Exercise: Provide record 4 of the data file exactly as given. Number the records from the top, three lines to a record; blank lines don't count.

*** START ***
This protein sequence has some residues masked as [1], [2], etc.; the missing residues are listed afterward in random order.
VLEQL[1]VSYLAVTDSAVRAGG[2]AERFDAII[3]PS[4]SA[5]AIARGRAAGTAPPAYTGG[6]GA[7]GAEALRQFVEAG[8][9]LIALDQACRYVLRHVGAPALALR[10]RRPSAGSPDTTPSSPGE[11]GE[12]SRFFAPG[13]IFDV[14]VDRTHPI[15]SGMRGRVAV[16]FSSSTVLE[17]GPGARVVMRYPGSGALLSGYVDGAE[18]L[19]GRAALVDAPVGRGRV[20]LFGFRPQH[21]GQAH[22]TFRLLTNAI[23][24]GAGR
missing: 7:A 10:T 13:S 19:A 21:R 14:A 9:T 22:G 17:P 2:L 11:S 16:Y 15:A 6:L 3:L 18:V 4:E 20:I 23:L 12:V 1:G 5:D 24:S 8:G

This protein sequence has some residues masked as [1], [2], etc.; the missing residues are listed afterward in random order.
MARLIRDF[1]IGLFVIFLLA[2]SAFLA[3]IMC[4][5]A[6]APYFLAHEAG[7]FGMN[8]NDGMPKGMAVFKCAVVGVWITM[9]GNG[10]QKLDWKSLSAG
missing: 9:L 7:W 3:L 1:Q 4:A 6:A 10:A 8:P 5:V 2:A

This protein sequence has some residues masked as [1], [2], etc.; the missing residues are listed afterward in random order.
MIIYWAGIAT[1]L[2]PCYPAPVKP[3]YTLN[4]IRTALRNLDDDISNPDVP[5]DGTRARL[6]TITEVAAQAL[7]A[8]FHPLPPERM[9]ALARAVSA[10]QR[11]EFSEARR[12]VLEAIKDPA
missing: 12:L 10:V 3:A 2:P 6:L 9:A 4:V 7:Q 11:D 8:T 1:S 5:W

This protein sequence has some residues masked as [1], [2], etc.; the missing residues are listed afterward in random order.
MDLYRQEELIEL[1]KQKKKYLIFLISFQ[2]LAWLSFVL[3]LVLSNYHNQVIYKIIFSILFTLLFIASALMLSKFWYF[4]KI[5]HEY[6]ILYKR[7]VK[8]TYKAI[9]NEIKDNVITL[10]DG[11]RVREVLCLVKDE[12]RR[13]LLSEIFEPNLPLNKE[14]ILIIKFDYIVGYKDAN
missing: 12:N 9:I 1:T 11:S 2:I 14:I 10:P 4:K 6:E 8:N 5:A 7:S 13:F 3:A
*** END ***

This protein sequence has some residues masked as [1], [2], etc.; the missing residues are listed afterward in random order.
MDLYRQEELIEL[1]KQKKKYLIFLISFQ[2]LAWLSFVL[3]LVLSNYHNQVIYKIIFSILFTLLFIASALMLSKFWYF[4]KI[5]HEY[6]ILYKR[7]VK[8]TYKAI[9]NEIKDNVITL[10]DG[11]RVREVLCLVKDE[12]RR[13]LLSEIFEPNLPLNKE[14]ILIIKFDYIVGYKDAN
missing: 12:N 9:I 1:T 11:S 2:I 14:I 10:P 4:K 6:E 8:N 5:A 7:S 13:F 3:A